# Analytic distance metric for Gaussian mixture models

In many applications, you need to compare two or more data sets with each other to see how much they are similar or different. For instance, you have measured the height of men and women in Japan and the Netherlands and now you like to know how much they are different.



Two commonly used method for measuring distances are the Kullback-Liebler divergence and the Bhattacharyya distance.

KL divergence (Kullback-Liebler divergence) measures the difference between two probability distributions p and q.

$\LARGE&space;\bg{black}\begin{equation}&space;\label{Kullback_Lieblerdivergence}D{KL}(p||q)=\int_{-\infty}^\infty&space;p(x)\log\frac{p(x)}{q(x)}&space;\,\mathrm{d}x\end{equation}$

But it only works if your data is made of a single Gaussian and it is not applicable If your data is made of a mixture of Gaussians.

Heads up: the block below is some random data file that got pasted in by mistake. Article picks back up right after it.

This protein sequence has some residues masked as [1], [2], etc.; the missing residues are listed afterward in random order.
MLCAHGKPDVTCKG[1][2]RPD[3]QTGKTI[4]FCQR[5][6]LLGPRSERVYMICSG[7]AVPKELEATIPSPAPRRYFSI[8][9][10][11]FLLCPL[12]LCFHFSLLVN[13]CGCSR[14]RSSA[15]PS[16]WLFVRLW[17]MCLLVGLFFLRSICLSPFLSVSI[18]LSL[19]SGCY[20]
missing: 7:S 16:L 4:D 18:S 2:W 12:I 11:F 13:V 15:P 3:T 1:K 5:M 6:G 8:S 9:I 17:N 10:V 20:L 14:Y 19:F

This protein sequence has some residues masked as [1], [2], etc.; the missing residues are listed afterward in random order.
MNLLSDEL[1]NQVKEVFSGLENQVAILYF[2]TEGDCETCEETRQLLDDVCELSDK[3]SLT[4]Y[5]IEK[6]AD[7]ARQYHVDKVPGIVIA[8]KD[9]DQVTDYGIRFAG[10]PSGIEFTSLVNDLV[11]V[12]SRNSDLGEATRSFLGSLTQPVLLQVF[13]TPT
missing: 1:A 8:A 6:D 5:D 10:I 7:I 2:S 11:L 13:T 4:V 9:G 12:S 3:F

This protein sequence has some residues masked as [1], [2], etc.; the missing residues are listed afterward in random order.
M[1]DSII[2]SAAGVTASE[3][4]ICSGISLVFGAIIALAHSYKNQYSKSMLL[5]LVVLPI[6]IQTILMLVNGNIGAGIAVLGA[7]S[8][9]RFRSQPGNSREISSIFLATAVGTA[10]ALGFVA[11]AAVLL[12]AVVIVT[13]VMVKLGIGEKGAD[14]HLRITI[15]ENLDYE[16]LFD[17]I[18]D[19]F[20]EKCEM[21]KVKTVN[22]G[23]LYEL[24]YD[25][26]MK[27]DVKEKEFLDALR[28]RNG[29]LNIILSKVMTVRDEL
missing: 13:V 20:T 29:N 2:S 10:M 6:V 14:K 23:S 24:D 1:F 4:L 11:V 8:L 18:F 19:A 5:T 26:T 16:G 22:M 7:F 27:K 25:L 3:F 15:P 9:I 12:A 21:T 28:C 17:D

Sfikas et al [1]  have extended the Kullback Liebler divergence for GMM and proposed a distance metric using the values ($\LARGE&space;\mu&space;,\Sigma,\pi$ ) for each one of the two distributions in the following form:

$\LARGE&space;\begin{equation}&space;\label{analytical_Kullback_Lieblerdivergence}C2(p||q)=-\log&space;\large[&space;\frac{2\sum{i,j}\pi{i}\pi{j}^{\prime}&space;\sqrt{&space;\frac{|V{ij}|}{e^{k{ij}}|\sum{i}|&space;|\sum{j}^{\prime}|}&space;}&space;}{\sum{i,j}\pi{i}\pi{j}&space;\sqrt{&space;\frac{|V{ij}|}{e^{k{ij}}|\sum{i}|&space;|\sum{j}|}&space;}+\sum{i,j}\pi{i}^{\prime}\pi{j}^{\prime}&space;\sqrt{&space;\frac{|V{ij}|}{e^{k{ij}}|\sum{i}^{\prime}|&space;|\sum{j}^{\prime}|}&space;}}\large]\end{equation}$

Where:

$\LARGE&space;\begin{equation}\label{Kullback_Liebler_divergenceDetails1}V{ij}=(\Sigma{i}^{-1}&space;+\Sigma{j}^{-1})^{-1}\end{equation}$

and

$\LARGE&space;\begin{equation}\label{Kullback_Liebler_divergenceDetails2}K{ij}=\mu{i}^{T}\Sigma{i}^{-1}(\mu{i}-\mu{j}^{\prime})+\mu{j}^{\prime&space;T}\Sigma{j}^{\prime&space;-1}(\mu{j}^{\prime}-\mu{i})\end{equation}$

Code in matlab:

Update: Here is a very nice interactive vizualiztaion of Kullback-Liebler divergence.

Refs: [1]